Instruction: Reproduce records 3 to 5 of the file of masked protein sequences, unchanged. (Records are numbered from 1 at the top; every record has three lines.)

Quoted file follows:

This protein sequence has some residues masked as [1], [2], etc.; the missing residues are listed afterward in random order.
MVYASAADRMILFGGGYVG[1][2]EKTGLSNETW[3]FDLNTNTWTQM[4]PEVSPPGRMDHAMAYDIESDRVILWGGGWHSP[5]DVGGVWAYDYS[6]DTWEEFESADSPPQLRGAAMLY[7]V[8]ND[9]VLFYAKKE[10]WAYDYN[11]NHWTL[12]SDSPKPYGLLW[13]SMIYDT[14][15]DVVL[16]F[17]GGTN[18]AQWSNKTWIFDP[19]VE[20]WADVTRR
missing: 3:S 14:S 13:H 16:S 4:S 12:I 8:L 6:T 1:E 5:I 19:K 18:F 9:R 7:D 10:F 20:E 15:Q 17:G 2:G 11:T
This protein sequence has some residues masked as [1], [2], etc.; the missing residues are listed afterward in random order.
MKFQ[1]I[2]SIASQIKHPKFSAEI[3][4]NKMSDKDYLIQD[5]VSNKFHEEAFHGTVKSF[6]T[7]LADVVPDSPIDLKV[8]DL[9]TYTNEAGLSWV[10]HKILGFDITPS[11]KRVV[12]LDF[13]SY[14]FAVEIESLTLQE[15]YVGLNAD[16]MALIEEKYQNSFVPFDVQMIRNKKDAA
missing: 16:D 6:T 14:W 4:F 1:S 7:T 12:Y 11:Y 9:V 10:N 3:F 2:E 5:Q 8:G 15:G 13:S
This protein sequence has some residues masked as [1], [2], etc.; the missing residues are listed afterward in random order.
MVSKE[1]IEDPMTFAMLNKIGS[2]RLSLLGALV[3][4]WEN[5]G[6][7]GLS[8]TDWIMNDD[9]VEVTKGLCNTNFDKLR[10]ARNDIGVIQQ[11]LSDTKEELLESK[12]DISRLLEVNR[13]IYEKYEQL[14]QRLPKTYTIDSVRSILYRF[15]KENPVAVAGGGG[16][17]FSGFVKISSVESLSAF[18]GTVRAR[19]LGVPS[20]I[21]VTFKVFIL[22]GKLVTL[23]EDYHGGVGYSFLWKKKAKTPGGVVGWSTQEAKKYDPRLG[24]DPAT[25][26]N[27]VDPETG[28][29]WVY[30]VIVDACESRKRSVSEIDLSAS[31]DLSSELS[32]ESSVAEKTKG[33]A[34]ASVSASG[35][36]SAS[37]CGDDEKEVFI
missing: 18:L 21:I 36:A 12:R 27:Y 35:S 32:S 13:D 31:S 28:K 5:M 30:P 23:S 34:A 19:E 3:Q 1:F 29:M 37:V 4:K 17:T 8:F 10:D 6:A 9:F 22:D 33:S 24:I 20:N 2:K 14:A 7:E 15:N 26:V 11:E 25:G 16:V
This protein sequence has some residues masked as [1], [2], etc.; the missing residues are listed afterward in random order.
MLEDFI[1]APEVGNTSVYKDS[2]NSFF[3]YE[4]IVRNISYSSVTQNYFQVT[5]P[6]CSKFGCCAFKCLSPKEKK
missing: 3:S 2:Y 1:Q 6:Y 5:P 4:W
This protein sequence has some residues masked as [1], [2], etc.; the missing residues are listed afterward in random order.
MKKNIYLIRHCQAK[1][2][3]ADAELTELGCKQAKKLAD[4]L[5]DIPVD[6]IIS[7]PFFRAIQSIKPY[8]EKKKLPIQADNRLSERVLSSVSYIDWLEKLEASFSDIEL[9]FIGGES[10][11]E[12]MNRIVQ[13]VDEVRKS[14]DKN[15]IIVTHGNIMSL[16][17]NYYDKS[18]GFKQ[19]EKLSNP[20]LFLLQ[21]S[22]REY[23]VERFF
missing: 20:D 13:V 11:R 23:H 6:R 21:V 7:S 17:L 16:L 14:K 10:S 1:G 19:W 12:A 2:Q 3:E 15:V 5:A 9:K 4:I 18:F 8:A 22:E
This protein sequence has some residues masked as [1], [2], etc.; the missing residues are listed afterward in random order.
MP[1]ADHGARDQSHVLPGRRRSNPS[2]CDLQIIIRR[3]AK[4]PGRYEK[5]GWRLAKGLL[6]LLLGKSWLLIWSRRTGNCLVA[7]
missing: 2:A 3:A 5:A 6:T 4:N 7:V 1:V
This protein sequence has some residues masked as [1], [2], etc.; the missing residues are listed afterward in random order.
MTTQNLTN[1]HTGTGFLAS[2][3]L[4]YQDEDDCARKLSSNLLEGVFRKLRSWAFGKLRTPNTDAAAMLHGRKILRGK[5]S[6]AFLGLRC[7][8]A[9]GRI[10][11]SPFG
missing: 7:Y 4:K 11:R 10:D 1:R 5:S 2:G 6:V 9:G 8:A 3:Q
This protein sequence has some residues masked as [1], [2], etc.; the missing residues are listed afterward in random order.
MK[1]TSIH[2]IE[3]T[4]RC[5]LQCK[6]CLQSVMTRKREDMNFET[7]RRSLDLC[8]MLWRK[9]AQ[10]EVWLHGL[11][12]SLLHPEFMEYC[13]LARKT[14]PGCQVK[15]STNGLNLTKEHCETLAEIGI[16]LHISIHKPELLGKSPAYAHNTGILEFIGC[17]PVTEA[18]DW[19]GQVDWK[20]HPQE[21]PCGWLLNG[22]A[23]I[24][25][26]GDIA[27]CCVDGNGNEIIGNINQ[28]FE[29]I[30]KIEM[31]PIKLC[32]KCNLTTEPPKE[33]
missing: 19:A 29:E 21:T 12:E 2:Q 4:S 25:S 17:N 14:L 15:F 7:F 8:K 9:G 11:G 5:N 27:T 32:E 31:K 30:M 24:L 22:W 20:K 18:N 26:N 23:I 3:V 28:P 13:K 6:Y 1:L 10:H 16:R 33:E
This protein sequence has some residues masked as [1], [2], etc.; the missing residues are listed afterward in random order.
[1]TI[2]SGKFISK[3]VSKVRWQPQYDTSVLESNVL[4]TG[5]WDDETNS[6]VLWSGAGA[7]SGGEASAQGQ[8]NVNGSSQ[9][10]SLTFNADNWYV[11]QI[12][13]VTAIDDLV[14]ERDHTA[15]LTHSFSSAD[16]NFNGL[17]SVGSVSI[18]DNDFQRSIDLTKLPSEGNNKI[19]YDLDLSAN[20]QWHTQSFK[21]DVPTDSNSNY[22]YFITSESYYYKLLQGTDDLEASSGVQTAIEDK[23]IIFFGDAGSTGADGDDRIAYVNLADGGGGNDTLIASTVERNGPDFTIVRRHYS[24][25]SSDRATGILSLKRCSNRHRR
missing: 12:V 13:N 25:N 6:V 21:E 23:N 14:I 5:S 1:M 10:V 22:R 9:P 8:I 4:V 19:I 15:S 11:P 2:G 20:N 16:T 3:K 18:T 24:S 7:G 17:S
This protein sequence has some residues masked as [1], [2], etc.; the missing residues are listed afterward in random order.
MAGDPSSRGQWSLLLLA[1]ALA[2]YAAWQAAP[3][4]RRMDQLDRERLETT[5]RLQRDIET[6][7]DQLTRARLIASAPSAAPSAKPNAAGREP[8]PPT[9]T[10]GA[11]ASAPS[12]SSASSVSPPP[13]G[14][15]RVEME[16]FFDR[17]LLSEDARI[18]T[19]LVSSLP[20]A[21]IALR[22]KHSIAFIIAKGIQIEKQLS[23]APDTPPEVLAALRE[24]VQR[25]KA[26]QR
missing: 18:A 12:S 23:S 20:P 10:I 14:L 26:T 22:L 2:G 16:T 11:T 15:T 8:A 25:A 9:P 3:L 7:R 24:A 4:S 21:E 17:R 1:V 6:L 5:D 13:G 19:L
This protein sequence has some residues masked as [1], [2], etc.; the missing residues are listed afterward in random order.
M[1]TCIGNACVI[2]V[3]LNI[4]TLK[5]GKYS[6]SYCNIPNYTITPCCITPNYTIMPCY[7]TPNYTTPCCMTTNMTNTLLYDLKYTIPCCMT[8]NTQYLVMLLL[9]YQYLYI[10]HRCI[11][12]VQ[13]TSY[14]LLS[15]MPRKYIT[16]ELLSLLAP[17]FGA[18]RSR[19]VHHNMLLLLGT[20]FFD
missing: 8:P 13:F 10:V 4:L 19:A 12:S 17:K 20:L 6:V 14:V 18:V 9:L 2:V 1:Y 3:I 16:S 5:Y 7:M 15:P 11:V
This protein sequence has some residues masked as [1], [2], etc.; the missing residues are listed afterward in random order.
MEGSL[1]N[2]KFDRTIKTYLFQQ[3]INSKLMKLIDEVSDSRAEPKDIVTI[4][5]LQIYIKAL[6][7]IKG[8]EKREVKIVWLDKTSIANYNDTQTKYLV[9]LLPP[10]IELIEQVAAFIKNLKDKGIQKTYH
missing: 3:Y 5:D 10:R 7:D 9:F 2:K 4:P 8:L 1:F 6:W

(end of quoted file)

This protein sequence has some residues masked as [1], [2], etc.; the missing residues are listed afterward in random order.
MVSKE[1]IEDPMTFAMLNKIGS[2]RLSLLGALV[3][4]WEN[5]G[6][7]GLS[8]TDWIMNDD[9]VEVTKGLCNTNFDKLR[10]ARNDIGVIQQ[11]LSDTKEELLESK[12]DISRLLEVNR[13]IYEKYEQL[14]QRLPKTYTIDSVRSILYRF[15]KENPVAVAGGGG[16][17]FSGFVKISSVESLSAF[18]GTVRAR[19]LGVPS[20]I[21]VTFKVFIL[22]GKLVTL[23]EDYHGGVGYSFLWKKKAKTPGGVVGWSTQEAKKYDPRLG[24]DPAT[25][26]N[27]VDPETG[28][29]WVY[30]VIVDACESRKRSVSEIDLSAS[31]DLSSELS[32]ESSVAEKTKG[33]A[34]ASVSASG[35][36]SAS[37]CGDDEKEVFI
missing: 18:L 21:I 36:A 12:R 27:Y 35:S 32:S 13:D 31:S 28:K 5:M 30:P 23:S 34:A 19:E 3:Q 1:F 29:M 37:V 4:K 17:T 8:F 10:D 6:A 9:F 22:D 33:S 24:I 20:N 2:K 14:A 7:E 15:N 26:V 11:E 25:G 16:V
This protein sequence has some residues masked as [1], [2], etc.; the missing residues are listed afterward in random order.
MLEDFI[1]APEVGNTSVYKDS[2]NSFF[3]YE[4]IVRNISYSSVTQNYFQVT[5]P[6]CSKFGCCAFKCLSPKEKK
missing: 3:S 2:Y 1:Q 6:Y 5:P 4:W
This protein sequence has some residues masked as [1], [2], etc.; the missing residues are listed afterward in random order.
MKKNIYLIRHCQAK[1][2][3]ADAELTELGCKQAKKLAD[4]L[5]DIPVD[6]IIS[7]PFFRAIQSIKPY[8]EKKKLPIQADNRLSERVLSSVSYIDWLEKLEASFSDIEL[9]FIGGES[10][11]E[12]MNRIVQ[13]VDEVRKS[14]DKN[15]IIVTHGNIMSL[16][17]NYYDKS[18]GFKQ[19]EKLSNP[20]LFLLQ[21]S[22]REY[23]VERFF
missing: 20:D 13:V 11:R 23:H 6:R 21:V 7:S 17:L 16:L 14:K 10:S 1:G 19:W 12:A 2:Q 3:E 15:V 5:A 9:K 4:I 18:F 8:A 22:E